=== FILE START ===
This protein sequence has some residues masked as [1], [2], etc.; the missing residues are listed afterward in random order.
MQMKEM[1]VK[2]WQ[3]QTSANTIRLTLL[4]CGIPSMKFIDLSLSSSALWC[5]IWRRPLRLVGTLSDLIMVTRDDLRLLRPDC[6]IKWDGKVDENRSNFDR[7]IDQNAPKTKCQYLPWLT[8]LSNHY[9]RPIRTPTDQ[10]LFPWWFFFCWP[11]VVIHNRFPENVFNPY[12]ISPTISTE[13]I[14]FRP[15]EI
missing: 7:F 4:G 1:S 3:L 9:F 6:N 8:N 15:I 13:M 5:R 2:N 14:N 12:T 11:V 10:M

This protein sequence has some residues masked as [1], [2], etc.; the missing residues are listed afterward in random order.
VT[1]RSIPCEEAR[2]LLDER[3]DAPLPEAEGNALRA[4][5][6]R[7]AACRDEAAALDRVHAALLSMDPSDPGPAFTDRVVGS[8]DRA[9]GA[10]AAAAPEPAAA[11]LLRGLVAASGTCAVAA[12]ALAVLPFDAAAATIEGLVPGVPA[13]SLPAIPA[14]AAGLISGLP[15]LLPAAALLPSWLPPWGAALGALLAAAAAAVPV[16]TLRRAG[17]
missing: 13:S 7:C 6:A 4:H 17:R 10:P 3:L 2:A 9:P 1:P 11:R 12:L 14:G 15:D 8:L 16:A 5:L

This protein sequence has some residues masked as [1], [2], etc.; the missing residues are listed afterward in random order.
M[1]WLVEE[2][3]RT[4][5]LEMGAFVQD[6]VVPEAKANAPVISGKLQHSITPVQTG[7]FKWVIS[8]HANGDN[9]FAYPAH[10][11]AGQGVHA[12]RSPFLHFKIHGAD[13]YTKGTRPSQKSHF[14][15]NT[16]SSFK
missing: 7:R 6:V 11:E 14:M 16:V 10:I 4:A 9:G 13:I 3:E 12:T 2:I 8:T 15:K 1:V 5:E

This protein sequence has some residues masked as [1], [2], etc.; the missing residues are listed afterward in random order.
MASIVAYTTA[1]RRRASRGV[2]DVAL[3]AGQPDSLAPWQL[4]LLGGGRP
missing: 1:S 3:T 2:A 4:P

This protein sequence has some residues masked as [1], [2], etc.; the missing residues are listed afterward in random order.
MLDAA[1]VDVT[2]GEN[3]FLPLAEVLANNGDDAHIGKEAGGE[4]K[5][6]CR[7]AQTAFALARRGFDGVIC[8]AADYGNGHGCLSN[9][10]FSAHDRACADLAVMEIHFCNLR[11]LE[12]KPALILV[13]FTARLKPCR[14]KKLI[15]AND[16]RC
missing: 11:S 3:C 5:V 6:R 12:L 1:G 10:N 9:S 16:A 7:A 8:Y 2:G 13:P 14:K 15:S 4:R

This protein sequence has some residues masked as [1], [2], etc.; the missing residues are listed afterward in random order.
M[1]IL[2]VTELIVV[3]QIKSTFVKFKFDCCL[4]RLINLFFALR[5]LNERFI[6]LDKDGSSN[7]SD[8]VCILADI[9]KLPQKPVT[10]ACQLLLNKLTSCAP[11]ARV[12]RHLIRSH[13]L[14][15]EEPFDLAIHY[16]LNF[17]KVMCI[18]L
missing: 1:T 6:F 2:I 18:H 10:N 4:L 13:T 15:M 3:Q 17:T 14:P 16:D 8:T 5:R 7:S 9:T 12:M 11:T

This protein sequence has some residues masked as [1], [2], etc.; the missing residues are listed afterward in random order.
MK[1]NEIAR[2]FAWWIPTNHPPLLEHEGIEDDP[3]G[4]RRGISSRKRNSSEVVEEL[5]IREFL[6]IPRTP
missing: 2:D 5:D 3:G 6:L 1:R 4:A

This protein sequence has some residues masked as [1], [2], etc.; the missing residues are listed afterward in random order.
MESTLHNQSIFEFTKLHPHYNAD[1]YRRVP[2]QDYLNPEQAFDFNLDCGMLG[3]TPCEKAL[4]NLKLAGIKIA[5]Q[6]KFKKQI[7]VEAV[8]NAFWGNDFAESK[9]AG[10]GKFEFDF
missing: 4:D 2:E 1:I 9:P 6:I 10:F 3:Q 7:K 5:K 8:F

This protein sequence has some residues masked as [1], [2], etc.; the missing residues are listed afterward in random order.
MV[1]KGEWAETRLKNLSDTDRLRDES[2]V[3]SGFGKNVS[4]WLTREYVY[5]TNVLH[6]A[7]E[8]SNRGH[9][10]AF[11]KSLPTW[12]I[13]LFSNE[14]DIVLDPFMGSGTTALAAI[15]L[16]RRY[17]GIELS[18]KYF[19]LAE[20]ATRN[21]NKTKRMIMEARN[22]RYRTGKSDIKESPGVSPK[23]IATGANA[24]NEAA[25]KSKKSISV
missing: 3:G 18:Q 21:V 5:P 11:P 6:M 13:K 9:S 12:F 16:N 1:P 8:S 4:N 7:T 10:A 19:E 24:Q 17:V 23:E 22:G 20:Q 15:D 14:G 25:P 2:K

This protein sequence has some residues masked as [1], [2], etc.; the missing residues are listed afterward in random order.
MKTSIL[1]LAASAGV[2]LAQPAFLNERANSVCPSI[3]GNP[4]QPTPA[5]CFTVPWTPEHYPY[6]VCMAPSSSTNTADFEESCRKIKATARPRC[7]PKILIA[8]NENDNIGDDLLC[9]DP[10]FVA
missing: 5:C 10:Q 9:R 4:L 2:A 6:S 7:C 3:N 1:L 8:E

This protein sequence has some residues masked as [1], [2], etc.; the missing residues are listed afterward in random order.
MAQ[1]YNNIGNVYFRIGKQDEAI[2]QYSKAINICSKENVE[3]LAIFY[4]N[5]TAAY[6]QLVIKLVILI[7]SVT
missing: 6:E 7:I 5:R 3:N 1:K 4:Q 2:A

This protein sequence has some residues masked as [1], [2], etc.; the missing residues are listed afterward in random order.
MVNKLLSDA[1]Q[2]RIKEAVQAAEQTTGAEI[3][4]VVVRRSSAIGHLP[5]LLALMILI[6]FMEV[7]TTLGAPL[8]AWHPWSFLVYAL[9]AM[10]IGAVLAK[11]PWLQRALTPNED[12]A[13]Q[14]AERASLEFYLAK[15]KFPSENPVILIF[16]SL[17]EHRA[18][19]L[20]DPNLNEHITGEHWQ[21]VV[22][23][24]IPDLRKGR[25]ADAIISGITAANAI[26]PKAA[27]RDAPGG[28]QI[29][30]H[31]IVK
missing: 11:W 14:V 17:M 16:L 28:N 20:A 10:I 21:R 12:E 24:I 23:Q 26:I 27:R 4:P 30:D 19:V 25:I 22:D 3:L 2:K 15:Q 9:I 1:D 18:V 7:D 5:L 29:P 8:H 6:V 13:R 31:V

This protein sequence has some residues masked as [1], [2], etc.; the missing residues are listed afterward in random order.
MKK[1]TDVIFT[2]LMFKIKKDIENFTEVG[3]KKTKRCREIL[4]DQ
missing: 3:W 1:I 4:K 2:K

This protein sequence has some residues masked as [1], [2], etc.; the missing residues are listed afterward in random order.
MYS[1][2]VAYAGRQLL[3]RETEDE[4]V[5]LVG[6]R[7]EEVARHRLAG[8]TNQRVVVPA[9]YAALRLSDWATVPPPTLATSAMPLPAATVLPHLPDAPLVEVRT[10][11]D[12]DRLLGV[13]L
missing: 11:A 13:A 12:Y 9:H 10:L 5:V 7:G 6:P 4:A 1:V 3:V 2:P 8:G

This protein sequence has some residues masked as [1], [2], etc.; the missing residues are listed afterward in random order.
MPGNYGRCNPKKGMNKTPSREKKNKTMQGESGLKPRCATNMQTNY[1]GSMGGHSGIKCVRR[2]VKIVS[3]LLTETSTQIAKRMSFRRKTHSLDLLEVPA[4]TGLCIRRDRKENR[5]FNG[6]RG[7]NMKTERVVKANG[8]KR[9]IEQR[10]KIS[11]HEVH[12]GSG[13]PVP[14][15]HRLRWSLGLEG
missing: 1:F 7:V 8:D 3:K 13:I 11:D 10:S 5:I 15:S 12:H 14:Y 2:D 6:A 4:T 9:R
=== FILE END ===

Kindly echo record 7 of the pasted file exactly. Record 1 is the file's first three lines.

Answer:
This protein sequence has some residues masked as [1], [2], etc.; the missing residues are listed afterward in random order.
MK[1]NEIAR[2]FAWWIPTNHPPLLEHEGIEDDP[3]G[4]RRGISSRKRNSSEVVEEL[5]IREFL[6]IPRTP
missing: 2:D 5:D 3:G 6:L 1:R 4:A